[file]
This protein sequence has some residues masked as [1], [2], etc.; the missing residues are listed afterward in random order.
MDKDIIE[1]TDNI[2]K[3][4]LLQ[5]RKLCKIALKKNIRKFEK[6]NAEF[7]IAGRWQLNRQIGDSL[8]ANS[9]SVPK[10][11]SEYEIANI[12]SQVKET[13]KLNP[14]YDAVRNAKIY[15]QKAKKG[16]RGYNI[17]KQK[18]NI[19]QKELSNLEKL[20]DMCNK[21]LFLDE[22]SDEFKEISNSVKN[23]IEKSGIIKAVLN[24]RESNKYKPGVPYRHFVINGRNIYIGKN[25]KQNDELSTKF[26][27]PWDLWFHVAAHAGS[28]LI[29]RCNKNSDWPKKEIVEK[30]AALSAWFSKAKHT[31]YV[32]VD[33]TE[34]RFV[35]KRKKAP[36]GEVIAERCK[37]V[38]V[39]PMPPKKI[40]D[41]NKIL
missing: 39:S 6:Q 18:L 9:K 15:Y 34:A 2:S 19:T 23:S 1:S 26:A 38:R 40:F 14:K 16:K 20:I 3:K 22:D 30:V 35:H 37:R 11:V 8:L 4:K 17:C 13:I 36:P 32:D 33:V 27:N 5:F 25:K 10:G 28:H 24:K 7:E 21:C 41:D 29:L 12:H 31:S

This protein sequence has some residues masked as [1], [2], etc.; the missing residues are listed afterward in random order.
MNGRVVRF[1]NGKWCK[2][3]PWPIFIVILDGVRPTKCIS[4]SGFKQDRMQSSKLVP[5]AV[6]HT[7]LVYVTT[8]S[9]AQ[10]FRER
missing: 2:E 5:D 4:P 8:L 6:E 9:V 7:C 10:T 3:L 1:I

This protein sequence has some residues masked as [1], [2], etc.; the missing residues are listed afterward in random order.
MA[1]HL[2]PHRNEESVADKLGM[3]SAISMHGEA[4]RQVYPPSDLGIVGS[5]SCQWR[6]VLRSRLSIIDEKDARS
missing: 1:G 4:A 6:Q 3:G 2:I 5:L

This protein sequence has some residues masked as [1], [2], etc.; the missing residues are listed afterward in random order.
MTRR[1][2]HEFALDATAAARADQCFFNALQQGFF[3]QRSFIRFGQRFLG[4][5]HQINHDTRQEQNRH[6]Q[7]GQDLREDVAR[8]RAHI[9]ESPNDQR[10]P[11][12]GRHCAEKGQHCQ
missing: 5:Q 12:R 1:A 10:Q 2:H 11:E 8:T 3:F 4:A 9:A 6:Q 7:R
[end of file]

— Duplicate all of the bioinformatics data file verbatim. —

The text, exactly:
This protein sequence has some residues masked as [1], [2], etc.; the missing residues are listed afterward in random order.
MDKDIIE[1]TDNI[2]K[3][4]LLQ[5]RKLCKIALKKNIRKFEK[6]NAEF[7]IAGRWQLNRQIGDSL[8]ANS[9]SVPK[10][11]SEYEIANI[12]SQVKET[13]KLNP[14]YDAVRNAKIY[15]QKAKKG[16]RGYNI[17]KQK[18]NI[19]QKELSNLEKL[20]DMCNK[21]LFLDE[22]SDEFKEISNSVKN[23]IEKSGIIKAVLN[24]RESNKYKPGVPYRHFVINGRNIYIGKN[25]KQNDELSTKF[26][27]PWDLWFHVAAHAGS[28]LI[29]RCNKNSDWPKKEIVEK[30]AALSAWFSKAKHT[31]YV[32]VD[33]TE[34]RFV[35]KRKKAP[36]GEVIAERCK[37]V[38]V[39]PMPPKKI[40]D[41]NKIL
missing: 39:S 6:Q 18:L 9:K 15:Y 34:A 2:S 19:T 23:S 1:S 26:A 38:R 40:F 14:K 16:K 20:I 3:K 22:D 30:V 35:H 37:R 11:V 8:L 4:K 17:C 13:I 36:P 32:D 33:V 27:N 5:F 25:K 10:G 28:H 24:K 7:E 21:C 41:D 29:L 12:H 31:S

This protein sequence has some residues masked as [1], [2], etc.; the missing residues are listed afterward in random order.
MNGRVVRF[1]NGKWCK[2][3]PWPIFIVILDGVRPTKCIS[4]SGFKQDRMQSSKLVP[5]AV[6]HT[7]LVYVTT[8]S[9]AQ[10]FRER
missing: 2:E 5:D 4:P 8:L 6:E 9:V 7:C 10:T 3:L 1:I

This protein sequence has some residues masked as [1], [2], etc.; the missing residues are listed afterward in random order.
MA[1]HL[2]PHRNEESVADKLGM[3]SAISMHGEA[4]RQVYPPSDLGIVGS[5]SCQWR[6]VLRSRLSIIDEKDARS
missing: 1:G 4:A 6:Q 3:G 2:I 5:L

This protein sequence has some residues masked as [1], [2], etc.; the missing residues are listed afterward in random order.
MTRR[1][2]HEFALDATAAARADQCFFNALQQGFF[3]QRSFIRFGQRFLG[4][5]HQINHDTRQEQNRH[6]Q[7]GQDLREDVAR[8]RAHI[9]ESPNDQR[10]P[11][12]GRHCAEKGQHCQ
missing: 5:Q 12:R 1:A 10:Q 2:H 11:E 8:T 3:F 4:A 9:A 6:Q 7:R